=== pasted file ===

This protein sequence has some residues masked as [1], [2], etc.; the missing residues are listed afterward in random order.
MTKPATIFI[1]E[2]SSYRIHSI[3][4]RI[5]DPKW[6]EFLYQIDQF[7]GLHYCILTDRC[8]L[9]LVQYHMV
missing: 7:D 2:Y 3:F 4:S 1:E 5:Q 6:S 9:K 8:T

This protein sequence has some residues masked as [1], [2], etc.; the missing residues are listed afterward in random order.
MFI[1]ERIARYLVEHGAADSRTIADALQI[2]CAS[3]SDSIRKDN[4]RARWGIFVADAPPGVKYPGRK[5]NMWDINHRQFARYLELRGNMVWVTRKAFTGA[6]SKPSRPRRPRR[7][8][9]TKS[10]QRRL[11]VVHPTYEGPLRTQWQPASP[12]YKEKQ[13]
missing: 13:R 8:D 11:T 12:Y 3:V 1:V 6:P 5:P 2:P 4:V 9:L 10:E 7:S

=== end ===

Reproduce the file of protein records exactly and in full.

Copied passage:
This protein sequence has some residues masked as [1], [2], etc.; the missing residues are listed afterward in random order.
MTKPATIFI[1]E[2]SSYRIHSI[3][4]RI[5]DPKW[6]EFLYQIDQF[7]GLHYCILTDRC[8]L[9]LVQYHMV
missing: 7:D 2:Y 3:F 4:S 1:E 5:Q 6:S 9:K 8:T

This protein sequence has some residues masked as [1], [2], etc.; the missing residues are listed afterward in random order.
MFI[1]ERIARYLVEHGAADSRTIADALQI[2]CAS[3]SDSIRKDN[4]RARWGIFVADAPPGVKYPGRK[5]NMWDINHRQFARYLELRGNMVWVTRKAFTGA[6]SKPSRPRRPRR[7][8][9]TKS[10]QRRL[11]VVHPTYEGPLRTQWQPASP[12]YKEKQ[13]
missing: 13:R 8:D 11:T 12:Y 3:V 1:V 6:P 5:P 2:P 4:V 9:L 10:E 7:S